An Incredible Cross-Country Journey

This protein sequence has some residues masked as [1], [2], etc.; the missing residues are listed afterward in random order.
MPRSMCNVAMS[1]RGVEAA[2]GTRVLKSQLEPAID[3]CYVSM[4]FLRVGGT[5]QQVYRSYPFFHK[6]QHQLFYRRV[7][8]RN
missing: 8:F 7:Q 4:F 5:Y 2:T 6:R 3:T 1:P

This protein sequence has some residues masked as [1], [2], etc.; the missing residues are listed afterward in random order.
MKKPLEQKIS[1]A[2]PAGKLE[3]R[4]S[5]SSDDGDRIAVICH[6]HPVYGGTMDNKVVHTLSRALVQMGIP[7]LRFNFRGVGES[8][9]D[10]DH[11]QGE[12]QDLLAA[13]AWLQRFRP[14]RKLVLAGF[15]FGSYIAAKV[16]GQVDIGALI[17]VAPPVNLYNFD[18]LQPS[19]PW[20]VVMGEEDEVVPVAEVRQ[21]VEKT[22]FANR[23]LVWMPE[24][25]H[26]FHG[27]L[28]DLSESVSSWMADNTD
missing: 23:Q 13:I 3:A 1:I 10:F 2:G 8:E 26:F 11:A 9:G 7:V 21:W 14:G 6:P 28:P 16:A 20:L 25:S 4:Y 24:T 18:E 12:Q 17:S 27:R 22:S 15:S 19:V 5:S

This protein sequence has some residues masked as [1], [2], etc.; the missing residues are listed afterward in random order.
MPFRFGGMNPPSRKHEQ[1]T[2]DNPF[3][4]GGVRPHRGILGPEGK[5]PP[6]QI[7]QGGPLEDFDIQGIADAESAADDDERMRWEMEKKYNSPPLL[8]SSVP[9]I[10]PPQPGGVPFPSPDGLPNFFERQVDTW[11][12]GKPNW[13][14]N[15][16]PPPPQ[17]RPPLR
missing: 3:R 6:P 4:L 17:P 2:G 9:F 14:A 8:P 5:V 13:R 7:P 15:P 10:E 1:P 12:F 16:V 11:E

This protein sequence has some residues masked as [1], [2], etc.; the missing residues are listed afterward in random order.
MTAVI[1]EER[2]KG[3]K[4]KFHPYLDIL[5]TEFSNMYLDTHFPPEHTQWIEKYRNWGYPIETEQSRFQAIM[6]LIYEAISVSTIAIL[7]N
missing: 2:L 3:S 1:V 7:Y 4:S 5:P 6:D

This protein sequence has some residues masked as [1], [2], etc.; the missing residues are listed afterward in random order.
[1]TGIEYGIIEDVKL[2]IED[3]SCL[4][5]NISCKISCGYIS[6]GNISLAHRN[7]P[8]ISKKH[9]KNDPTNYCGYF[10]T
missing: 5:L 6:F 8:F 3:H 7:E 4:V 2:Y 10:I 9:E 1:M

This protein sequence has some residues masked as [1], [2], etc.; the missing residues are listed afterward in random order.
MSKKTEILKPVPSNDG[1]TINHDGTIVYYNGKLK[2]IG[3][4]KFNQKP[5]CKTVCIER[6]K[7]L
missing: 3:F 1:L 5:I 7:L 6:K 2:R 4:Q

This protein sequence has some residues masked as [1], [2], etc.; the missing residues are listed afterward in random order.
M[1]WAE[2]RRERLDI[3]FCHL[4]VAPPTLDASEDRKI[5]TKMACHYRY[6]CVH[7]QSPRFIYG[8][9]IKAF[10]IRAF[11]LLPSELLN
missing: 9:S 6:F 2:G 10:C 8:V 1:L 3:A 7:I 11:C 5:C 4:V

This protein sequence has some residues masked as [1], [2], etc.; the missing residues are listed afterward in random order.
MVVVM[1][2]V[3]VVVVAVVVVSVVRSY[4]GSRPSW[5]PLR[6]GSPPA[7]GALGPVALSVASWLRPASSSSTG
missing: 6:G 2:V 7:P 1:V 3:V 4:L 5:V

My buddy Rene was driving out to Pittsburgh, where a job awaited her. She invited me along for the ride. Hells' Bells! I'm 23 and I've been wanting to see this country of ours up close for years, but I could never work it out. Being a college student and freelance writer (read "bum"), I had plenty of time, but no money. But my graduation was approaching, and the day after I turned down Rene's fabulous offer was the day my sweet postman delivered the congratulatory check from Granny. Ka-ching! So with little more than a toothbrush, a fresh tattoo and a lock of my lover's hair, I set out to see America (26 states in just under three weeks, to be precise) up close. We didn't have much of a plan, we just wanted to see what was out there. We knew we had to visit the Algonquin Hotel in New York City, where some of the trendiest, wittiest writers of the 1920s and '30s lived and lunched, and pay homage to Dorothy Parker, the most famous member of the fabled Algonquin Round Table. We're going to eat eggs, just like the Round Tablers did, because eggs were the cheapest thing on the menu. Aside from wanting a little life experience, this was almost necessary, the post-graduation "Freedom Ride." But I think I was really on the road because I wanted to see if there was anything wonderful out there that can't be found at home. I've never been that crazy about my current home of Sacramento since I moved there from the Bay Area six years ago, and maybe I needed a little reassurance about how, and where, I was living my life. Was I missing out? Mostly I was nervous about New York, afraid I'd fall in love with all the action and never come home to this half-assed burg. My first twinge of doubt hit maybe 20 minutes out of town. Hey, I was going to be gone three whole weeks! Suddenly it seemed like an awfully long time and an awfully long way to go.May 29 Sacramento, California We left town at 4 this clammy morning, chugging along I-80 east to the strains of George Thorogood. His rollicking blues standards are great for driving, which is kind of funny when you realize that most of them are about drinking.Crescent Valley, Nevada We're a couple miles short of the city already out of gas--my absolute worst traveling nightmare. It was easy to do, though. We saw the tank getting low and we miscalculated the distance to the next town. Rene's not used to how much the trailer on the back of the car speeds up gas consumption. She is a little dot on the horizon, walking into town while I guard the car and our earthly possessions. So here I am in this stunning peace and silence, surrounded on all sides by flat, green desert covered with sagebrush. I'm starting to have Mad Max type visions of all the terrible things that can happen to me out here, all alone. Pretty soon, this leathery man named Curly stops with his wife, found me, found Rene and gave us gas from his own can. "Naw," he said, when we tried to give him money. "Maybe you can help me sometime." Rene snips some fresh sage and it's drying on the dash. Next we head for the Bonneville Salt Flats, Utah. What an amazingly desolate place. On either side of the highway is a shallow bank and then a shallow pool of salty water that goes on forever. I can almost taste the salt, feel the grit on my tongue. We're 80 miles out of Salt Lake City now. I think we're in some bizarre time warp, or I'm going crazy. For the last three hours, I swear, all the signs have been placing us between 110 and 120 miles away. May 30 Salt Lake City, Utah; Evanston, Wyoming We roll into Salt Lake City pretty late, and I am shocked to see that downtown SLC looks a lot like the downtown of San Francisco or Sacramento or what-have-you. I'm beginning to suspect that most big cities are like most other big cities, with cool bookstores, funky coffeehouses and a smattering of beautiful old architecture mingling with shiny new buildings. There'll be the requisite grime, noise, crime and poverty. I'll call my theorem MBC, for Most Big Cities. We'll see if it holds. We spend the night in Rene's friends' apartment and are up with the sun, not even stopping for breakfast till we're well into Wyoming. More, probably, than anyplace else, Wyoming embodies the classic image of the American West. Rugged and rowdy and brown and dusty as a rodeo show, except this is no show. This is it. Wyoming is very low-key and unpretentious. It's kind of there. I spot an open arena with a hand-painted sign touting the upcoming "cowboy days" carnival, which seems odd. This whole place is cowboy days.May 31 Abilene, Kansas Whoa, Toto! I don't think we're in California anymore! Ol' Frank Baum knew what he was doing when he set The Wizard of Oz here. The place is really surreal. Huge billboards on the side of the highway urge us to see the five-legged cow, or the world's largest prairie dog. Barnum lives! But the oddest thing to us is the local news. Corn reports, wheat reports, hog futures, births, deaths, who was hospitalized, which teenagers were busted for drinking beer ... it's Les Nessman's dream! We really lost it over a feature called pet patrol. They announce the lost and found pets on the radio! Boy, the world on the Great Plains feels awfully small. We find a really charming motel--cheap, too--and check out the joint next door for dinner. It's the kind of place that's probably been around since the '50s, and it doesn't look like the menu has seen any changes. Before I left, I had no idea how much being a vegetarian would influence my trip, but by lunch in Nevada, I'd caught on. So I ordered what already felt like the millionth grilled cheese sandwich of the trip and tried to strike up a conversation with our waitress, a pretty girl who looked like her soul was tired. "I've never been to Abilene," I said. "What do people do for fun here?" She kind of snorted. "We go somewhere else."June 1 Kansas City, Missouri The Midwest is stunningly green and beautiful. And the people here really seem to have a different attitude toward life. They're nicer and slower. I go into a tiny gas station looking for a map that showed the whole U.S. The guy doesn't have one, and I am grouchy. As I spin on my heel and stalk out, I hear him say, "excuse me," in a non-accusatory tone that lets me know my behavior, which wouldn't have earned a second thought in Sacramento, is inappropriate. I had been rude. It really hit me that this urban girl is in uncharted territory, and the sensitivity meter needs to be upped a notch. I'm beginning to realize that America is really composed of 50 separate nations, each with different languages and climates and morals and social codes. The things that are different and the things that stay the same are always surprising. You live for 23 years and you know that every town isn't your town and everyone doesn't live like you, but there's a difference between knowing it and seeing it. Every time we hit a new town, we try to stop and mingle, even briefly. I'm sure the locals see me as the stereotypical wacky vegetarian from California.June 2 Ohio; Pittsburgh, Pennsylvania Except for the major metropolises, Ohio is a green state dotted with teensy Rockwellian towns that are made up of clusters of beautiful houses with big front porches. And no fences. We wander into a local grocery for a couple sodas, or, in Midwest-speak, pops. "You don't have fences!" Rene exclaims. "What the hell would you want a fence for?" the guy behind the counter asks. Rene and I decide we love Ohio. Its residents are probably the country's nicest. Pittsburgh turns out to be a tiny little San Francisco, a classic MBC with lovely old buildings and architecture and an amazing ethnic diversity, but it's hot and wet rather than cold and wet. At least in the summer. And I finally find something I can't find back home: real bagels. They're crispy and chewy, totally unlike those doughy things in California. But all things being equal, a decent sourdough is not to be found on the East Coast.June 9 Philadelphia When you come to Philadelphia, you come home. Everyone here treats you like a lost sister or brother or daughter or son. We wander into a local deli, seeking a real Philly cheesesteak, minus the steak, of course. "What?" said the woman taking our order. "Two cheesesteaks, please, with everything but the meat. We're from California." It was too much for the woman to take. She had to get the owner, a jovial middle-aged guy named Ray. "Cheesesteaks with no steak?" Ray asked. "Get outta here. What the hell are you gonna have on it?" "Everything," we repeat, "but the meat." Ray fixes us each a foot-long thing loaded with sharp provolone, sauteed mushrooms, hot peppers, bell peppers, oregano and more. They're amazing. While teasing us about the left coast, Ray has us sample his peppers and cheeses, making sure we like everything. It could have been Mom or Dad cooking for us. Philly is the most emotionally evocative place I've been so far. The people are so wonderful, but that's only part of it. In most of the other towns we've seen, I've had this nagging feeling that just out of the corner of my eye, just down that block, maybe, I was missing something ugly and terrible. Remember, seeing is different from just knowing, and I finally see it when we got lost in Philly. We drive through a horrible neighborhood, full of formerly elegant brownstones, now covered in gang tags, with windows boarded up or missing. And just as I'm about to say, "What a shame they don't fix these up so people can live here," I realize that these were not flophouses for derelict crackheads. These are places where families and children are living. The worst, roach-infested shoebox I've lived in is a luxury estate compared to this. Philly is striking for a lot of reasons. We stood in the room where the Constitution and the Declaration of Independence were signed. We saw George Washington's chair. We touched the Liberty Bell, which is marble-smooth from millions of tourists doing the same. I leave Philly with all circuits overloaded, just trying to sort it out.June 10-11 New York City Here's a shock. New York turns out to be, for the most part, just another MBC. Actually, it is the MBC prototype. The sheer volume of people make New York the way it is: busy and exciting and fast. To cope with the fact that there are simply too many people packed into too small a place, New Yorkers live in denial, walking into each other and through each other because it's easier to pretend the crowd just isn't there. And it's easy to find your own niche there. You may have been the only freak in your hometown, but there will be a couple dozen weirdos just like you in New York. Overall, New York is pretty normal. I am at once disappointed and relieved. I won't be ditching everything to move here just yet. We do the tourist thing at Ellis Island. Both branches of my family came through here. I wonder if any of them did this crazy trip across the country, just to see what's there? The next day, I finally make the pilgrimage to the Algonquin and have my eggs. I'm pretty sure they didn't cost $20 when Dorothy Parker ate them. I'm trying really hard not to be just slightly disappointed. We persuade the concierge to show us the room 1106, where Mrs. Parker lived. There are framed letters from her on the wall, but otherwise very little acknowledgment of the place's awesome literary history.June 12 Washington, D.C. I leave Rene to her new turf in Pennsylvania and start the next leg of the trip, the solo train ride back west, at 5 a.m. This is wild. I'll be on the train five days. I'm kind of looking forward to the freedom. D.C. is an incredibly dramatic, overwhelming place. The architecture is terribly big and white, clearly designed to make us feel small. But at the same time, it reminds us that we are a part of something very big and sometimes great. It worked on me, but I suspect that the politicos don't get that message, Rather, I'm guessing they project the stature of the building onto themselves. I was not moved by the various monuments. But my breath was honestly taken when I caught sight of the Capitol, first peeking over the treetops, then visible in all its sprawling, ivory glory. One final thing: The rudest people in this country, and I am by now qualified to say this, are here in D.C. They ignore traffic signals, they don't smile, they're snotty and impatient, and they give bad directions.June 13 New Orleans, Louisiana I was warned by a local that, "Everything they say about New Orleans is true. Good and bad." You hear Bourbon Street before you can smell it, and you smell it before you can see it. The sound is live jazz and blues floating through the twilight. The smell is vomit and stale beer that's had plenty of time to ripen on a hot sidewalk in the humid Louisiana summer. Every other place on the block is a restaurant or a bar, the classiness of which is completely random. A low-down, topless mudwrestling bar that encourages audience participation can be next to a swanky jazz joint with a $15 cover. There might be a karaoke place or a porn shop next door to that. And you can't swing your Mardi Gras beads without hitting a souvenir shop. The kinds of people on Bourbon Street are just as varied as the kinds of places. Social lines seem to blur. After Philly, my eyes are more open to the ugly reality of MBC, and I am ready for it. I find it just a few yards off Bourbon Street, where I meet a drunken homeless man. He sits down next to me and dozes while I wait for my bus. After about 15 minutes, a young guy comes along and begins to sing "Jesus Loves Me." It's absolutely beautiful, but I have no money for him. I'm about to explain this when my homeless friend stirs and mutters, "Shut the fuck up!" "No! I am not going to let you take my manhood," the singer says. He's ready to pummel a sleepy drunk at least three decades his senior. "Come on," I say. "You were just singing about Jesus!" Realizing that this is bad for business, he drops his fists and starts to sweetly sing again. I can't look at him. Finally, the bus comes and takes me back to my youth hostel.June 14 Texas Texas air is as hot as Louisiana air, but bone-dry instead of sticky and damp. Houston was not another MBC. It's so amazingly shiny and new; none of the buildings appear to be more than 30 years old. For that, it stands out. The romance of the trip is fading. I'm tired and homesick, and I'm consciously reminding myself to soak all this in and experience the trip. That "happiness is the journey" crap is wearing thin. I'm trying to see and do too much. After all, how many times am I going to do this? But now, I just want to be home. Time on the train passes in a blur of card games and long, deep conversations with strangers. The gorgeous Technicolor sunrises and sunsets take the sting out of five nights slept in a chair, five days without a shower.June 17 Home Again The train pulls in to Sacramento at 1:30 a.m., 70 minutes behind schedule. I am ecstatic to see the boyfriend, yet all I can do is give him the same boring hug and kiss that he got when I left. For the next few days, I dodge the few friends who know I'm back and lay low, decompressing. The trip was honestly wonderful, and that does not contradict the happiness I feel now that it's over. I'm left with a false sense of my own worldliness, and I'm really weary of telling my stories over and over and over. Having seen so much of the country in such a short time, I can tell you, honest to God, there is no place like home. I've seen enough to know--now--that I'm in the right place for me, for now. And since I, like so many others, always loved to slag our fair River City for its unsophisticated, San Francisco-wannabe ways, this comes as a relief and a shock. One country down. How many to go?